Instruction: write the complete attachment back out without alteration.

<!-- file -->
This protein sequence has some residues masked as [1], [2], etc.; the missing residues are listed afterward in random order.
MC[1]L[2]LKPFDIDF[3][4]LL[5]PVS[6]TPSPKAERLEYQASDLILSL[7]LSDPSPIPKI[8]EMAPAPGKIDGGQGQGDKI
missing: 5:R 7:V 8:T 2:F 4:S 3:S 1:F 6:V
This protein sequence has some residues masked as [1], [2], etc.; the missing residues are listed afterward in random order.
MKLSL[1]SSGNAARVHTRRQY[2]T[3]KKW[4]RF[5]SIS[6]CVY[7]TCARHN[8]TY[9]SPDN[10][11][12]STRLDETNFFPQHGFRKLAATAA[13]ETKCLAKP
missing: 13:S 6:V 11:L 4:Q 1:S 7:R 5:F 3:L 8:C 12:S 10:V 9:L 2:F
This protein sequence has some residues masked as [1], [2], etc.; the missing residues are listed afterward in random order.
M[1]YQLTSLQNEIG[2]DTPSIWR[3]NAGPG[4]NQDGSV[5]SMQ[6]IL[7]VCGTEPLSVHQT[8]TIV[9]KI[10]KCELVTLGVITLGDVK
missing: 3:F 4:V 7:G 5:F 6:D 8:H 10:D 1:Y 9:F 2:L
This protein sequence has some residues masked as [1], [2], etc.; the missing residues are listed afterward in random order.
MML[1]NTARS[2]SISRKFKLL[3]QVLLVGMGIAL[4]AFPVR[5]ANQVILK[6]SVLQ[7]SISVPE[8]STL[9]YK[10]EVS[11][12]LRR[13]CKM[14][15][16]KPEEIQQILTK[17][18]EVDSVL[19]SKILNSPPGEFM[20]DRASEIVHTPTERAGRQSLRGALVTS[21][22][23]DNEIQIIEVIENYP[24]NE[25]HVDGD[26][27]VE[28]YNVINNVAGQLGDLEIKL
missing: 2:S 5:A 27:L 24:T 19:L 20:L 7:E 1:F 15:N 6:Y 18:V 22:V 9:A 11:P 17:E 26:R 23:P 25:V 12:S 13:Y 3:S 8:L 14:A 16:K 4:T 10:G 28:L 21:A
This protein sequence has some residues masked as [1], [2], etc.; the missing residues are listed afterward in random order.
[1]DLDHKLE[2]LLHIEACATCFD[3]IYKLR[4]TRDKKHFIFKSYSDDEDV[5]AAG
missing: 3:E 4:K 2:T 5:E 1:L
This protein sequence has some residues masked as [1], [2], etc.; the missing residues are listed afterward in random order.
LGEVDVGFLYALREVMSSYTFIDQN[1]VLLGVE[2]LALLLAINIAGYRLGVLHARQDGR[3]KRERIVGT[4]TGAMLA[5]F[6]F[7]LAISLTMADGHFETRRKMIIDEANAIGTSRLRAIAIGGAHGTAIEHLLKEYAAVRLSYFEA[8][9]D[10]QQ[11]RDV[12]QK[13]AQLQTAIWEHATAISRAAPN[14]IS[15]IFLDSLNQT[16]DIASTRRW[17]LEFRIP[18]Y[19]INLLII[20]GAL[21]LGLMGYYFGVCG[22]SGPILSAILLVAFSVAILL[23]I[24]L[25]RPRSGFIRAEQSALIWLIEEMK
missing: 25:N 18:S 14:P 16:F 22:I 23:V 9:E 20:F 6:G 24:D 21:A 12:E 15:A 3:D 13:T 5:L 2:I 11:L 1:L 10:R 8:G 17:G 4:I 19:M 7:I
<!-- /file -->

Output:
This protein sequence has some residues masked as [1], [2], etc.; the missing residues are listed afterward in random order.
MC[1]L[2]LKPFDIDF[3][4]LL[5]PVS[6]TPSPKAERLEYQASDLILSL[7]LSDPSPIPKI[8]EMAPAPGKIDGGQGQGDKI
missing: 5:R 7:V 8:T 2:F 4:S 3:S 1:F 6:V
This protein sequence has some residues masked as [1], [2], etc.; the missing residues are listed afterward in random order.
MKLSL[1]SSGNAARVHTRRQY[2]T[3]KKW[4]RF[5]SIS[6]CVY[7]TCARHN[8]TY[9]SPDN[10][11][12]STRLDETNFFPQHGFRKLAATAA[13]ETKCLAKP
missing: 13:S 6:V 11:L 4:Q 1:S 7:R 5:F 3:L 8:C 12:S 10:V 9:L 2:F
This protein sequence has some residues masked as [1], [2], etc.; the missing residues are listed afterward in random order.
M[1]YQLTSLQNEIG[2]DTPSIWR[3]NAGPG[4]NQDGSV[5]SMQ[6]IL[7]VCGTEPLSVHQT[8]TIV[9]KI[10]KCELVTLGVITLGDVK
missing: 3:F 4:V 7:G 5:F 6:D 8:H 10:D 1:Y 9:F 2:L
This protein sequence has some residues masked as [1], [2], etc.; the missing residues are listed afterward in random order.
MML[1]NTARS[2]SISRKFKLL[3]QVLLVGMGIAL[4]AFPVR[5]ANQVILK[6]SVLQ[7]SISVPE[8]STL[9]YK[10]EVS[11][12]LRR[13]CKM[14][15][16]KPEEIQQILTK[17][18]EVDSVL[19]SKILNSPPGEFM[20]DRASEIVHTPTERAGRQSLRGALVTS[21][22][23]DNEIQIIEVIENYP[24]NE[25]HVDGD[26][27]VE[28]YNVINNVAGQLGDLEIKL
missing: 2:S 5:A 27:L 24:T 19:L 20:L 7:E 1:F 15:N 6:Y 18:V 22:V 9:A 11:P 17:E 26:R 23:P 25:V 12:S 13:Y 3:S 8:L 14:A 16:K 4:T 10:G 28:L 21:A
This protein sequence has some residues masked as [1], [2], etc.; the missing residues are listed afterward in random order.
[1]DLDHKLE[2]LLHIEACATCFD[3]IYKLR[4]TRDKKHFIFKSYSDDEDV[5]AAG
missing: 3:E 4:K 2:T 5:E 1:L
This protein sequence has some residues masked as [1], [2], etc.; the missing residues are listed afterward in random order.
LGEVDVGFLYALREVMSSYTFIDQN[1]VLLGVE[2]LALLLAINIAGYRLGVLHARQDGR[3]KRERIVGT[4]TGAMLA[5]F[6]F[7]LAISLTMADGHFETRRKMIIDEANAIGTSRLRAIAIGGAHGTAIEHLLKEYAAVRLSYFEA[8][9]D[10]QQ[11]RDV[12]QK[13]AQLQTAIWEHATAISRAAPN[14]IS[15]IFLDSLNQT[16]DIASTRRW[17]LEFRIP[18]Y[19]INLLII[20]GAL[21]LGLMGYYFGVCG[22]SGPILSAILLVAFSVAILL[23]I[24]L[25]RPRSGFIRAEQSALIWLIEEMK
missing: 25:N 18:S 14:P 16:F 22:I 23:V 9:E 20:F 6:G 24:D 21:A 12:E 15:A 3:D 13:T 5:L 2:I 11:L 1:L 10:R 8:G 17:G 4:I 19:M 7:I